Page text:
Drawing upon contemporary accounts, this paper analyzes conquistadors’ and Incas’ perceptions of each other’s ungulates—that is, camelids and horses—from the first encounters in 1532 until 1536. The paper traces the evolution of those perceptions within the wider context of human-nonhuman animal relations, which differed between Spaniards and Andeans. Those differences are reflected in the respective languages. The paper finds a tension between a sense of familiarity and a sense of otherness. That tension manifested in a supernatural realm. The paper argues that nonhuman animal relations, particularly with respect to horses, played a central role in the invasion, but as the conflict unfolded the meanings of “human” and “animal,” as understood by the protagonists, were perturbed. The paper presents a critique of Diamond’s theory of nonhuman animal domestication.
OgburnD., 'Human trophies in the late pre-Hispanic Andes'R. Chacon & D. Dye(eds), , (Springer Science & Business Media, New York ) 505-522HYPERLINK “http://link.springer.com/book/10.1007/978-0-387-48303-0” The taking and displaying of human body parts as trophies by Amerindians: Interdisciplinary contributions to archaeology.
OgburnD.ChaconR.DyeD.Human trophies in the late pre-Hispanic AndesNew YorkSpringer Science & Business Media505522HYPERLINK “http://link.springer.com/book/10.1007/978-0-387-48303-0” The taking and displaying of human body parts as trophies by Amerindians: Interdisciplinary contributions to archaeology)| false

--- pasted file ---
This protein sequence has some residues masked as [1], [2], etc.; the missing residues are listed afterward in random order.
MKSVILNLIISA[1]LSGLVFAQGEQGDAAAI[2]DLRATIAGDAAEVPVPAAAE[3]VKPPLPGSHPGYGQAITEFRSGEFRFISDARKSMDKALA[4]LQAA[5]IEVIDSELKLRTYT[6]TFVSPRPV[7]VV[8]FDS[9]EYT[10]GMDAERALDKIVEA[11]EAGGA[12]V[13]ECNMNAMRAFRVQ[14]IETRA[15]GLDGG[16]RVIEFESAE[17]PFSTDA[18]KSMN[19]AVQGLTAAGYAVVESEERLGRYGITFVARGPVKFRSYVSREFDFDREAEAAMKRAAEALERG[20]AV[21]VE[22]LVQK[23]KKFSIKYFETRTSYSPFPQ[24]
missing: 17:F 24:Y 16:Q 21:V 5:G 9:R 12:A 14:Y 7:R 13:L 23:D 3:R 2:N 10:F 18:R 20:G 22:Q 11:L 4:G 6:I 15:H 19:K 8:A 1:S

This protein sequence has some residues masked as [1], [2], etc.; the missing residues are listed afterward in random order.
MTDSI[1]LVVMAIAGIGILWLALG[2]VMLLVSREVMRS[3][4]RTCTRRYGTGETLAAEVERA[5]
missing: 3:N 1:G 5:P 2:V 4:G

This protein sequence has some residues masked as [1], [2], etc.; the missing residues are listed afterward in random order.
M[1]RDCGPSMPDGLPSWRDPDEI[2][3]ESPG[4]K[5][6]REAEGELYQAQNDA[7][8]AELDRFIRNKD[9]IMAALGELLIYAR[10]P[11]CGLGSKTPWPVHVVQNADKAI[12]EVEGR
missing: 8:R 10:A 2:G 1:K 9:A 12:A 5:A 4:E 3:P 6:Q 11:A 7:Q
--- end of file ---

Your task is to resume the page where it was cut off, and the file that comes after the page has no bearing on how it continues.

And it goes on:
RaudzensG., 'Outfighting or outpopulating? Main reasons for early colonial conquests 1513-1813', in G. Raudzens(ed), Technology, disease and colonial conquests: Sixteenth to eighteenth centuries, (Brill, Leiden2001) 127-167.
RaudzensG.RaudzensG.Outfighting or outpopulating? Main reasons for early colonial conquests 1513-1813Technology, disease and colonial conquests: Sixteenth to eighteenth centuries2001LeidenBrill127167)| false
ThompsonK., 'Theorising rider-horse relations: An ethnographic illustration of the centaur metaphor in the Spanish bull fight', in N. Taylor & T. Signal(eds), Theorising animals, (Brill, Boston2011) 221-253.
ThompsonK.TaylorN.SignalT.Theorising rider-horse relations: An ethnographic illustration of the centaur metaphor in the Spanish bull fightTheorising animals2011BostonBrill221253)| false
Cook (1981) places a lower limit for the population at approximately 3 million (p. 110).
Lamara (2008) speculates that Atahualpa deliberately encouraged his subjects to perceive horses as strange, eerie creatures who eat gold and silver, because he did not want his subjects to conclude that mere mortals had captured him, which might undermine his personal aura and status. However, that is inconsistent with Atahualpa’s public execution of some of his soldiers for their display of fear of horses and his speech admonishing those unfortunate men, in which he proclaimed that horses were like llamas (Lamara, 2008).
Cieza de León (1999) also describes the Andeans’ counter-cavalry tactics (pp. 278-281).
Léon Garagarza (2013) describes similar beliefs amongst Amerindians who resisted colonial rule in Mesoamerica, in 1558: “. . . human-animal metamorphosis could occur at any time” (p. 51).